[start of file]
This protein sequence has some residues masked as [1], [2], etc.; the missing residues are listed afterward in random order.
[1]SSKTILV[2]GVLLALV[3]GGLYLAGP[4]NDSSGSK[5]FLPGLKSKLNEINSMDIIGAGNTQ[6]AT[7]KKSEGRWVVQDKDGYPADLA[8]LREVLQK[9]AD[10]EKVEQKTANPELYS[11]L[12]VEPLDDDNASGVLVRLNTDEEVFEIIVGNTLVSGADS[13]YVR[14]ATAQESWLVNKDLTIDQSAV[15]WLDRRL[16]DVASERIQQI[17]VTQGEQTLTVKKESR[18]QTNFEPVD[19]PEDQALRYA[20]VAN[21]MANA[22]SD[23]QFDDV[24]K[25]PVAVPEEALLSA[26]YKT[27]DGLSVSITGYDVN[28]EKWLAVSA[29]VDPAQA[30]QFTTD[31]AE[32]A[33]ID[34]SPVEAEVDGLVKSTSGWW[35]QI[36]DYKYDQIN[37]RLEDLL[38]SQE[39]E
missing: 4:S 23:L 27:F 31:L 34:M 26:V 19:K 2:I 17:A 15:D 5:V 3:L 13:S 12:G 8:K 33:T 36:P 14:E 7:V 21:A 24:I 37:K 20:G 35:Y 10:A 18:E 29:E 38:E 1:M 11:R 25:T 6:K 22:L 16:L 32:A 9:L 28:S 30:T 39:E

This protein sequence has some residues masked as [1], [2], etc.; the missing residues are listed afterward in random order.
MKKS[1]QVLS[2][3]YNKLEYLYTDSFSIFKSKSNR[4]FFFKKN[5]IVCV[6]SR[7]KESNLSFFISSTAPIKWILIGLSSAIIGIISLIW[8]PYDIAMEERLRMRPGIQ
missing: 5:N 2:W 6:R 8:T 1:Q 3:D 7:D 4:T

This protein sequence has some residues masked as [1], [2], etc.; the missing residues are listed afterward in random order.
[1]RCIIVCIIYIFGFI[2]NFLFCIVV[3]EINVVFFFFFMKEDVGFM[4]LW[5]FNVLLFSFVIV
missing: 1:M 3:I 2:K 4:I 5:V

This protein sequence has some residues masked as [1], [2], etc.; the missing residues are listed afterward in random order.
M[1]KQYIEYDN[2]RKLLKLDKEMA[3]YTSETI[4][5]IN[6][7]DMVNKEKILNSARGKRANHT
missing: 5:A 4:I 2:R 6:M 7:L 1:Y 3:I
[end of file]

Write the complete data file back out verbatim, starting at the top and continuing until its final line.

This protein sequence has some residues masked as [1], [2], etc.; the missing residues are listed afterward in random order.
[1]SSKTILV[2]GVLLALV[3]GGLYLAGP[4]NDSSGSK[5]FLPGLKSKLNEINSMDIIGAGNTQ[6]AT[7]KKSEGRWVVQDKDGYPADLA[8]LREVLQK[9]AD[10]EKVEQKTANPELYS[11]L[12]VEPLDDDNASGVLVRLNTDEEVFEIIVGNTLVSGADS[13]YVR[14]ATAQESWLVNKDLTIDQSAV[15]WLDRRL[16]DVASERIQQI[17]VTQGEQTLTVKKESR[18]QTNFEPVD[19]PEDQALRYA[20]VAN[21]MANA[22]SD[23]QFDDV[24]K[25]PVAVPEEALLSA[26]YKT[27]DGLSVSITGYDVN[28]EKWLAVSA[29]VDPAQA[30]QFTTD[31]AE[32]A[33]ID[34]SPVEAEVDGLVKSTSGWW[35]QI[36]DYKYDQIN[37]RLEDLL[38]SQE[39]E
missing: 4:S 23:L 27:F 31:L 34:M 26:V 19:K 2:I 17:A 15:D 5:V 3:L 13:S 12:G 8:K 33:T 36:P 14:E 7:V 21:A 24:I 37:K 20:G 35:Y 10:A 18:E 29:E 38:E 1:M 11:R 25:T 6:K 22:L 16:L 32:A 9:L 28:S 30:T 39:E

This protein sequence has some residues masked as [1], [2], etc.; the missing residues are listed afterward in random order.
MKKS[1]QVLS[2][3]YNKLEYLYTDSFSIFKSKSNR[4]FFFKKN[5]IVCV[6]SR[7]KESNLSFFISSTAPIKWILIGLSSAIIGIISLIW[8]PYDIAMEERLRMRPGIQ
missing: 5:N 2:W 6:R 8:T 1:Q 3:D 7:D 4:T

This protein sequence has some residues masked as [1], [2], etc.; the missing residues are listed afterward in random order.
[1]RCIIVCIIYIFGFI[2]NFLFCIVV[3]EINVVFFFFFMKEDVGFM[4]LW[5]FNVLLFSFVIV
missing: 1:M 3:I 2:K 4:I 5:V

This protein sequence has some residues masked as [1], [2], etc.; the missing residues are listed afterward in random order.
M[1]KQYIEYDN[2]RKLLKLDKEMA[3]YTSETI[4][5]IN[6][7]DMVNKEKILNSARGKRANHT
missing: 5:A 4:I 2:R 6:M 7:L 1:Y 3:I